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Microstructure Analysis of Geomaterials: Directional Distribution Eyad Masad Department of Civil Engineering Texas A&M University International Workshop.

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Presentation on theme: "Microstructure Analysis of Geomaterials: Directional Distribution Eyad Masad Department of Civil Engineering Texas A&M University International Workshop."— Presentation transcript:

1 Microstructure Analysis of Geomaterials: Directional Distribution Eyad Masad Department of Civil Engineering Texas A&M University International Workshop in Geomaterials September Prague, Czech Republic

2 Soil Structure vs. Soil Fabric Mitchell (1993): Soil structure: combination of fabric (arrangement of particles) and interparticle bonding.

3 Applications Model microstructure parameters (anisotropy and heterogeneity). Model verification. Computer simulation of fluid flow, deformation at the microstructure level.

4 Anisotropy vs. Homogeneity A B Define G as a material property: Heterogeneity: Anisotropy : G (A1)  G(A2) A1 A2 G (A)  G(B)

5 Anisotropy vs. Homogeneity A B A1 A2 Assumptions: Aggregate material is isotropic Binder material in isotropic

6 Measurements Representative Elemental Volume l (min) l (max) n

7 Anisotropy within the RVE M ij : microstructure tensor E(l): probability density function l i denotes the unit normal of an elementary solid angle d .  represents the whole surface of a sphere representing the RVE, and d  = sin  d  d  for three dimensions, and d  = d  for two dimensions.

8 Mathematical Formulation of Directional Distribution Kanatani (1984, 1985)

9 Second Order Approximation of Directional Distribution 2 nd order directional distribution function of aggregate orientation: n(l): number of features oriented in the l-direction n a : average number of features Microstructure orientation tensor:

10 Parameters of Microstructure Distribution Tensor Tensor components: Second invariant of orientation tensor:

11 Microstructure Distribution Tensor Uniform Distribution  =1.0, Transverse Anisotropic Random Distribution  =0.0, Isotropic

12 Microstructure Quantities n+n+ n-n- Contact normal x1x1 x2x2 n+n+ n-n- Branch vector x1x1 x2x2 A B A, B : particle center n+n+ n-n- x x2x2 particle orientation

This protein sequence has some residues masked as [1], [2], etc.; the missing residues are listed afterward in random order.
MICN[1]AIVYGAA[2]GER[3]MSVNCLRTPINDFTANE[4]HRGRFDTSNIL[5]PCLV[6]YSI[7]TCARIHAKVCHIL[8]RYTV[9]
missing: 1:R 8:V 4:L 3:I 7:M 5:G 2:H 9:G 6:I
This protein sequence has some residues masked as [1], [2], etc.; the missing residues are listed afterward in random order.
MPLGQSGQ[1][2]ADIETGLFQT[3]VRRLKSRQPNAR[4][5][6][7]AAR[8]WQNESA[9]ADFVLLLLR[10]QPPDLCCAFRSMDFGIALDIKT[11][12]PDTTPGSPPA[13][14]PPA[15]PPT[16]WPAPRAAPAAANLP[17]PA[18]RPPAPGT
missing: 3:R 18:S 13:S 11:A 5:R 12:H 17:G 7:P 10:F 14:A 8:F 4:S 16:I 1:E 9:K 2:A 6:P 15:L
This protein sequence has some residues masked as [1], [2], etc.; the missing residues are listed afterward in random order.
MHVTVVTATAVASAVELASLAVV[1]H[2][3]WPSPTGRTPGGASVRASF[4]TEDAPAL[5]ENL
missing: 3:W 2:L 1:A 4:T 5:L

13 Correlation Function A B C  I = 1 (solids), I = 0 (voids)  M, N = number of points  i, j = distance between two points p p+h

14 Correlation Function i, j estimate of particle size S(i.j) n n2n2 slope = -s/4 estimate of pore size Two-point correlation function:  specific surface area  particle size  pore size

15 Normalized Correlation Function Normalize with respect to the solids ratio Use the spherical harmonic series with tensor notation

16 Quantifying parameters of directional distribution Average angle of inclination from the horizontal: Vector magnitude: q V.M. = 0 %>>>> random distribution q V.M. = 100% >>>> perfectly oriented distribution

17 Applications Ottawa Sand Glass Beads Silica Sand Quantifying the microstructure Low Angularity Smooth High Angularity Low Elongation Rounded High Elongation

18 Sample Preparation

19

20 Localized Directional Distribution Function v directional porosity function

21 Directional porosity

22

23 Autocorrelation function Validation of the directional autocorrelation expression

24 Autocorrelation Function

25 Simulation of Soil Microstructure Measure 3-D DirectionalACF Generate a 3-D Gaussian noise Filtering thresholding Compare ACF of the model with the actual ACF Control ACF Control the average porosity

26 Measured vs. Simulated ACF

27 Equations of Fluid Flow (two dimensional analysis) r Numerical solution of Navier-Stokes equation and the equation of continuity

28 Boundary Conditions p 1 p 2 h

29 Pressure difference maintained at inlet and outlet Periodic Boundary Conditions  u(x=0) = u(x=h)  v(x=0) = v(x=h)  u(y=0) = u(y=h)  v(y=0) = v(y=h) No slip: u s = 0, v s = 0

30 Limitations Specific surface area

31 Flow Fields

32 increase in porosity Ottawa sand

33 Flow Fields silica sandOttawa sandglass beads

34 Asphalt Mixes To quantify aggregates distribution 0 <  < 1 (= 0.5 for asphalt mixes)  

35 Aggregate Orientation in Asphalt Concrete Aggregate orientation exhibits transverse anisotropy (axisymmetry) with respect to the horizontal direction.

36 Moving Window Technique to Measure Heterogeneity

37 Length Scale: Autocorrelation Function r = (i 2 +j 2 ) 0.5 Two-point ACF is given as: Isotropic: S is independent on direction of i and j. Weak Homogeneity: S is not dependent on location (x,y)

38 Length Scale: 3-D Autocorrelation Function

39 Three-Dimensional Orientation of Aggregates

40 Aggregate Orientation

41 Damage Experiment 2 Replicates

42 Effect of Deformation on Void Content

43 Change in Void Measurements: Deformed Specimens

44 Damage Evolution Top Region Middle Region Bottom Region Strain: 0%Strain: 1%Strain: 2%Strain: 4% Strain: 8%

45 Extended Drucker-Prager Yield Surface Hardening/softening Shear, and stress path

46 Model Parameters –  cohesion and adhesion

47 Model Parameters –  friction parameter

48 Model Parameters –  damage parameter

49 Model Parameters –  aggregate distribution

50

51 Experiments and Results “Compression” Gravel mixes

52 Compression Test Simulation Granite mixes

53 Compression Test Simulation Limestone mixes

54 Extension Test Simulation GravelGraniteLimestone

55 Lateral Strain Simulation GravelGraniteLimestone

56 Granite Limestone Gravel

57

58 Finite Element Simulation for Pavement Section Isotropic Anisotropic

59 Effect of Anisotropy on Permanent Deformation a) Isotropic layer (  =0) b) Anisotropic layer (  =30 percent)

60 Granite Limestone Gravel


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